[Editor’s Note: This blog entry follows up on the author’s E-Note “Of Georgian Personalities and Politics: European Dreams, National Elections, and Future Days” that appeared on October 7, 2016.]
Bidzina Ivanishvili’s Georgian Dream (GD) electoral bloc appears to have won a 49% plurality in the October 8 parliamentary elections. There will be up to 51 runoff elections—slated for probably October 30—for majoritarian candidates who failed to win 50%. While Georgian voter turnout declined from 61% in 2012 to 52% in 2016, barring unforeseen circumstances, the GD will likely achieve a constitutional majority, with or without the votes of the xenophobic Alliance of Patriots, Ivanishvili’s personally favored position. They hover around the 5% threshold at the time of writing, so they could qualify for a six-member faction. Misha Saakashvili’s United National Movement (UNM) remains the main opposition party with 27% of the vote. In the autonomous region of Adjara, former Parliament Chair Nino Burjanadze’s pro-Russian party, Democratic Movement United Georgia, will join GD, UNM, and the Alliance of Patriots on the governing Adjara Supreme Council.
In the immediate aftermath of the election, UNM has refuted the findings of domestic and international observation that the elections were adequately conducted in a competitive environment. Although a number of concerns were noted by both sets of observation groups, they were not deemed as sufficient to alter the election’s outcome, and the results aligned with the parallel vote tabulation (PVT) conducted by the International Society of Fair Elections and Democracy (ISFED). If UNM limits its challenge of the results to holding party rallies, press conferences, and pursuing all procedurally and legally available avenues, then that is entirely within their purview as the leading opposition party in the country with significant electoral support. However, if UNM is to deny the legitimacy of the elections and refuse to sit in Parliament as the opposition parties did in 2008 (in defiance of international observation findings), or pursue actions to usurp duly elected government bodies (as GD did with municipal governments after the 2012 parliamentary elections, well ahead of the 2014 elections), that would be problematic because without UNM, there is no pro-West opposition to the GD—only the pro-Russian parties of the Alliance of Patriots and Burjanadze’s United Georgia.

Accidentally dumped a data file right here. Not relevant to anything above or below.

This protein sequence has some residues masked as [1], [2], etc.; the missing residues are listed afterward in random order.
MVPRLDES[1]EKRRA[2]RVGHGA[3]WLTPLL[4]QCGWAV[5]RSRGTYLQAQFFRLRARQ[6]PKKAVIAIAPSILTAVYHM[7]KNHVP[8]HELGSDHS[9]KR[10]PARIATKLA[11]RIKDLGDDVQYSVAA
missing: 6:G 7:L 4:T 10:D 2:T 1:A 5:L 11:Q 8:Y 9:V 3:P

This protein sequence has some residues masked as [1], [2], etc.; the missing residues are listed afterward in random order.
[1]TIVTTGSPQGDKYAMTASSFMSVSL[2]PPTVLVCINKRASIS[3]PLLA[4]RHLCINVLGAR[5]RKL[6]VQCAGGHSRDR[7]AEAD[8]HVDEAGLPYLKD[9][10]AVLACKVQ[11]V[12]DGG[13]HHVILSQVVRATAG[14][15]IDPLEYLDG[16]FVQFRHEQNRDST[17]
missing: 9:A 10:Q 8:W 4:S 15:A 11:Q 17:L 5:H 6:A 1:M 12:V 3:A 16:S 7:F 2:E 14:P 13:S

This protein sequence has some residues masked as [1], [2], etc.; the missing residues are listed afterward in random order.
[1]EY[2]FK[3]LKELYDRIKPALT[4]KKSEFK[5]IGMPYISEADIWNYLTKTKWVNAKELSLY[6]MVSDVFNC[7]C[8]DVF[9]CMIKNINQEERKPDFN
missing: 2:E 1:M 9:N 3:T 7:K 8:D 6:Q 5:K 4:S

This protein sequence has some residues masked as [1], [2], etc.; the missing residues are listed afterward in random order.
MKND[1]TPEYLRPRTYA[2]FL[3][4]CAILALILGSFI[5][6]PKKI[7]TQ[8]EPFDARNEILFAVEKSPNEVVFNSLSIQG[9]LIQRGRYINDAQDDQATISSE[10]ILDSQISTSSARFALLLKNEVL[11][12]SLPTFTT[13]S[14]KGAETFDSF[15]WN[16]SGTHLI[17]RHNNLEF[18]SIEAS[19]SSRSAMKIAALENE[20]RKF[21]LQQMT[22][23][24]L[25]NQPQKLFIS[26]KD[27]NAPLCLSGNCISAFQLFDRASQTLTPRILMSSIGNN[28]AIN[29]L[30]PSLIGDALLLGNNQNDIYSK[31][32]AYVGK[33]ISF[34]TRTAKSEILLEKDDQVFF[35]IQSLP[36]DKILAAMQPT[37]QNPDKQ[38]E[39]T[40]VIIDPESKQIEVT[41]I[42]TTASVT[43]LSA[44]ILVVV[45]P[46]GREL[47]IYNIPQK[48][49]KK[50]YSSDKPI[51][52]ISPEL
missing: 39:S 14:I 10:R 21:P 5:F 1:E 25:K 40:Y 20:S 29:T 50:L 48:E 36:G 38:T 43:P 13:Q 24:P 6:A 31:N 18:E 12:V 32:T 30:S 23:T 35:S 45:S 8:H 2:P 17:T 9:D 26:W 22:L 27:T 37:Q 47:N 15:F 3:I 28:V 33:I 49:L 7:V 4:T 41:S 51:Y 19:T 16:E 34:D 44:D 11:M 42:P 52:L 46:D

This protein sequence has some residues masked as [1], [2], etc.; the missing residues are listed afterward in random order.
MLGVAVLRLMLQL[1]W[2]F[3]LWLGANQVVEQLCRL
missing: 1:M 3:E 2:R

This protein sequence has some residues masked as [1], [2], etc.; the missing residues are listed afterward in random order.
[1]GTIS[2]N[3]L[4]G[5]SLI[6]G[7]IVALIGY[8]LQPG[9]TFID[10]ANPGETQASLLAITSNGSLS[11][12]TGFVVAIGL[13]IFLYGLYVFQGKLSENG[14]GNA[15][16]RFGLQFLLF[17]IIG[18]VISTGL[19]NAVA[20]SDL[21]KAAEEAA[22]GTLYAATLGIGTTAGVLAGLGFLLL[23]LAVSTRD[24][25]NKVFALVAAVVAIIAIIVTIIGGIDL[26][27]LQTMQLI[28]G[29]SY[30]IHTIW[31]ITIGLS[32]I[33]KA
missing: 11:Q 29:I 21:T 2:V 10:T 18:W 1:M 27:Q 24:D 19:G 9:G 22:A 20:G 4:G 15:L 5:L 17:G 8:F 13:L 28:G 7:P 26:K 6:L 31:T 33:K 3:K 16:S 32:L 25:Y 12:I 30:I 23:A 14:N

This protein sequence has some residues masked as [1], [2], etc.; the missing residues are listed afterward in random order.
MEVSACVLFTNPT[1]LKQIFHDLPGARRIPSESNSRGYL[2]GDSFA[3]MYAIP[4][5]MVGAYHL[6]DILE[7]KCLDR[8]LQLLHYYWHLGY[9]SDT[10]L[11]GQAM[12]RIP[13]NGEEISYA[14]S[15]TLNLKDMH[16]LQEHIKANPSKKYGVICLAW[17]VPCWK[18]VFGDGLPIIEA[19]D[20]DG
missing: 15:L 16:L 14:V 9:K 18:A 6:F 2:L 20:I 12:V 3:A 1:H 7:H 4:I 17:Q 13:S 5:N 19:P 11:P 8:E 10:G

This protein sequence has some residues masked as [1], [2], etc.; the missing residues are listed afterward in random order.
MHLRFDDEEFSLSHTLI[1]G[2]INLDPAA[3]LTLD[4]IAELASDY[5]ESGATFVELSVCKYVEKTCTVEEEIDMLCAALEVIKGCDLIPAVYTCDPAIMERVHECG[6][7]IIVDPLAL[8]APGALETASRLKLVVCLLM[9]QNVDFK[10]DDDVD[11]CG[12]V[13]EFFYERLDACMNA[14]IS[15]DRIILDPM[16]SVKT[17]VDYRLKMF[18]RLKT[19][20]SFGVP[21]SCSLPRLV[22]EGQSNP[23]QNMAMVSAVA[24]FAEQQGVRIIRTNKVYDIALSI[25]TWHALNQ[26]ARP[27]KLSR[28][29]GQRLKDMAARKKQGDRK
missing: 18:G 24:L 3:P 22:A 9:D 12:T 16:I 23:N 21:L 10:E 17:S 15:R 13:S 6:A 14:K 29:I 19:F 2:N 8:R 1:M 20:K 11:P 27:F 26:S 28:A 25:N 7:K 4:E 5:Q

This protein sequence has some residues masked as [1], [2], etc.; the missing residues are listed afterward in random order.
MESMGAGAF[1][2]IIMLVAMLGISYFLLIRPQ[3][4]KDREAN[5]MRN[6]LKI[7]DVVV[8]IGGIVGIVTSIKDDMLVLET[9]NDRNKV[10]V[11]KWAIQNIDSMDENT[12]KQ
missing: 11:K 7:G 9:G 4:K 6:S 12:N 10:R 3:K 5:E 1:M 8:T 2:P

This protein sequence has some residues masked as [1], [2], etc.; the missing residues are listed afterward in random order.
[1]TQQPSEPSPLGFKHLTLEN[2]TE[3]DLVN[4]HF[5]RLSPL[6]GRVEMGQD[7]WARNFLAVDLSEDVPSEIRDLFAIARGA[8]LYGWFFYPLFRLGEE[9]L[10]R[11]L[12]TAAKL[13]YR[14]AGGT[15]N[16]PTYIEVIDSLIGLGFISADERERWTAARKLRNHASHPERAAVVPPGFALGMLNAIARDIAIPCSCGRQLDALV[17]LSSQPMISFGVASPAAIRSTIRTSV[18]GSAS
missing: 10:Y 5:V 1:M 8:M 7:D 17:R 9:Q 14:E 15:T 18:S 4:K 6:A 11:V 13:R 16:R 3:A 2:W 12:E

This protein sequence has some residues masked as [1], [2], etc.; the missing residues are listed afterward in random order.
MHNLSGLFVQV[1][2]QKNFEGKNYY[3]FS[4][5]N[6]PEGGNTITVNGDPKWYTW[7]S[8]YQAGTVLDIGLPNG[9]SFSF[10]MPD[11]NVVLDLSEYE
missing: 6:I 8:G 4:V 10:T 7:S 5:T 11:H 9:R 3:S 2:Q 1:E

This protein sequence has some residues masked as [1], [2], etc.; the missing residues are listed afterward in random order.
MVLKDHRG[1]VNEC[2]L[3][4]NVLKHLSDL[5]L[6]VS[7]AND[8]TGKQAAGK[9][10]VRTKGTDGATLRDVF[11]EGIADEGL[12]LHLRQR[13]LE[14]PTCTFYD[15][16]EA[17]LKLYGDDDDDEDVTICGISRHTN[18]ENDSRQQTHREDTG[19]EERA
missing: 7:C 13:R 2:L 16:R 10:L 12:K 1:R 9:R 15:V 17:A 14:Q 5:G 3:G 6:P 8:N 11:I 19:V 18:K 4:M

Now that Georgian Dream has real potential to achieve a constitutional majority, the question of how they would use that power comes to the forefront. Perhaps the most immediate question is whether or not they will dispense with majoritarian representation in Parliament, the existence of which currently is the basis for their constitutional majority prospects. Majoritarian seats make up 73 of the 150 seats in Georgia’s Parliament. In 2015, the GD proposed a constitutional amendment to eliminate majoritarian seats in 2020, rather than in this year’s elections because according to party leaders, “while Georgian Dream is in power, the Georgian political system will achieve in coming years the level of development, which is necessary for prevention of difficulties associated with introduction of fully proportional electoral system.” Presumably, these difficulties included holding onto a parliamentary majority, which they cannot do without their anticipated majoritarian runoff victories. GD maneuverings around majoritarian seats last year clearly demonstrate that they knew they were in trouble at the time. These moves may have contributed to its disbandment as a part of an initial strategy to better absorb voters who had been disaffected from Bidzina Ivanishvili, but uncertain about voting for UNM. This further explains the GD relationship with the Alliance as well as possibly newer, anti-Western parties that withdrew as the election drew closer, then declared themselves for Ivanishvili/GD—possibly to undermine any effort of Shalva Natelashvili’s Labor party to cross the threshold and limit the potential of Burjanadze’s party. In conjunction with its constitutional proposal last year, GD also passed legislation changing the percentage necessary to win a majoritarian seat from 30% to 50%, which will add to its advantages going into the runoff elections. This proposal was opposed by fourteen opposition parties, except the Alliance. NGOs, such as ISFED, the Georgian Young Lawyers Association (GYLA), and Transparency International (TI), have also opposed this proposal. It should be noted that dispensing with majoritarian seats and moving to an all proportional system was opposed by UNM when they were in power.